One of my favorite experiences recently was through Boris talking about the Invisibility of Pictures exhibition at hanover college.  The video was shot when I was dying of the flu and couldn't make the trip up for the installation.  So Boris talked about my work in the show (thanks again to Boris for all of your work on the show and to Boris and Darrell for making the drive to install).  There is this beautiful moment where Boris says "Daniel's work, for lack of a better description utilizes some mysterious transfers". I just thought that was brilliant. So often as a printmaker you scrutinize over how its made or what process was used.  I loved someone else talking about the work and totally stepping over that land mine of a process conversation.

So in the current world of art and fabrication do you think it matters how it is made?
For years it was a higher value for hand made works. For years it was design. It has always been through the cycle of trend. But does the process matter?

Thursday, March 24, 2011

Web Position

Company: Alltech, Inc Location: Nicholasville, KY

Job Type: Intern

Hours: Full Time – Summer (May-Aug)

Details? Contact Holly James in the Internship Office

The Art and Science of Looking

Research on museum visitorship, studies and statistical data about collections, and quantitative as well as qualitative research in museums fascinate me. Take, for instance, a recent article published in the Daily Mail that disclosed the results of a study conducted at Tate Britain, where museum-goers were observed while viewing works of art. The numerical data is surprising (for example, the longest observation was, in fact, contemplation of Sir John Everett Millais' Ophelia, where a viewer contemplated the painting for 30 minutes in contrast to a mere five seconds or, rather, a sheer avoidance or un-acknowledgement of works by Damien Hirst, b. 1965--).

Yes, you can argue that looking at a work of art means that it captures your attention. But the act of looking does not confirm that you like the work. What determines the turn to look and further, how long we spend looking at a work of art? Certainly, a factor to consider is the viewer's like or dislike, but what else? To invoke, yet again, our friend from AHRECO, W.J.T. Mitchell, and, thus ask "does the object stare back?"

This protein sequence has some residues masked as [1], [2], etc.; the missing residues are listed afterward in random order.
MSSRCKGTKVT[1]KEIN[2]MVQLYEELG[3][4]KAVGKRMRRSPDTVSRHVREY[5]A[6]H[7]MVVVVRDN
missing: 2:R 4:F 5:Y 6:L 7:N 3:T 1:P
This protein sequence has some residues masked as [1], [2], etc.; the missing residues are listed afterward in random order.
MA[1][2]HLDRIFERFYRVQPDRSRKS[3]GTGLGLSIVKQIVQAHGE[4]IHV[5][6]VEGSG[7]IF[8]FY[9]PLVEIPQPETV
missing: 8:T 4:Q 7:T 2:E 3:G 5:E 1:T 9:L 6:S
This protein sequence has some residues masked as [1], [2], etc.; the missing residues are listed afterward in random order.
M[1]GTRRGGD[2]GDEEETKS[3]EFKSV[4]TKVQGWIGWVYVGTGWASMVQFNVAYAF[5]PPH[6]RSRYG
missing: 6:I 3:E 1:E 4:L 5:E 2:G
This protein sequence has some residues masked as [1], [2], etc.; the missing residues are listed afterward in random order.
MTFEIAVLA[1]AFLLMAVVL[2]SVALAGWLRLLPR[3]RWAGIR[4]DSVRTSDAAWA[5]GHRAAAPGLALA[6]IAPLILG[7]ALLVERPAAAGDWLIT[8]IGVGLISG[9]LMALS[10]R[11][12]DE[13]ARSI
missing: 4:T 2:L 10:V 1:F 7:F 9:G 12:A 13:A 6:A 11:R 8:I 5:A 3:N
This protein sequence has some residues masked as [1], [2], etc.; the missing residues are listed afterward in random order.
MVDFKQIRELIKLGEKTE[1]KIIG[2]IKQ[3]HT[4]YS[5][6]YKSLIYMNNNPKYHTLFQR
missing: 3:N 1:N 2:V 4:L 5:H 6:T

An interesting riff on the notion of looking and staring occurred in an exhibition mounted at the National Gallery (London) in 1999 for the Millennium. I saw this exhibition and was quite unaware, at the time, of its machinations. "Telling Time" explored, at bottom, the process of looking through the employ of the largest-ever eye-tracking experiment that permitted the public to observe eye-movements when looking at art. The experiment provides an unprecedented amount of data on how we look at paintings. A full report on the eye-movement traces, as recorded and reported by the University of Derby (a project collaborator) is here.

The notion of looking, however, is problematized when we consider the ways in which paintings (sculptures, and so on) differ from other art forms. Clearly, as the Daily Mail article states, art requires a different, variable amount of investment: you can choose to look at a painting, or not. This is in marked contrast to a symphony, for example, where you have committed to listen for 40 minutes or so. Consider the ways in which visual artists, art historians, and now critics have differed in their thoughts on looking. Leonardo argued that superior paintings could be viewed all at once, inclusively, whereas poetry insisted upon consecutive verses and a gradual unfolding of knowledge. Yet, the Derby research from the millennium exhibition indicates that we do not see pictures instantaneously but we come to have a general impression through focusing on thumbnail sketch-size that, when compiled, forms a general picture.

The next time you take a look at a work of art, in a gallery or museum setting, consider why you are looking. What makes you look at the work? Are you encompassing all of it in your gaze? Are you looking because you like or because you don't?

image credit: Alfred Eisenstaedt, Little girl, in tutu, looking at her dance step in mirror with teacher beside her, as printed in LIFE, 1920.

Wednesday, March 23, 2011

Update on sculpture for sale on Craig's List

Read it here
See our earlier post here

Department Trip to Chicago: Sign Up

The department will be going to Chicago the weekend of April 8-10. Sign ups are going on now. There is a sheet as you come in the front of the Wilson Art Building. There are currently 8 spaces left. These spots are reserved for Kappa Pi members or anyone taking an art class. However, on Friday we will open up the spots to any GC student interested in going.

The cost is reasonable:
Kappa Pi—$55
Taking Art Class—$70
Any GC Student—$80

These fees cover travel and lodging, however there will be additional costs for meals and museum entry fees that will most likely be $30+.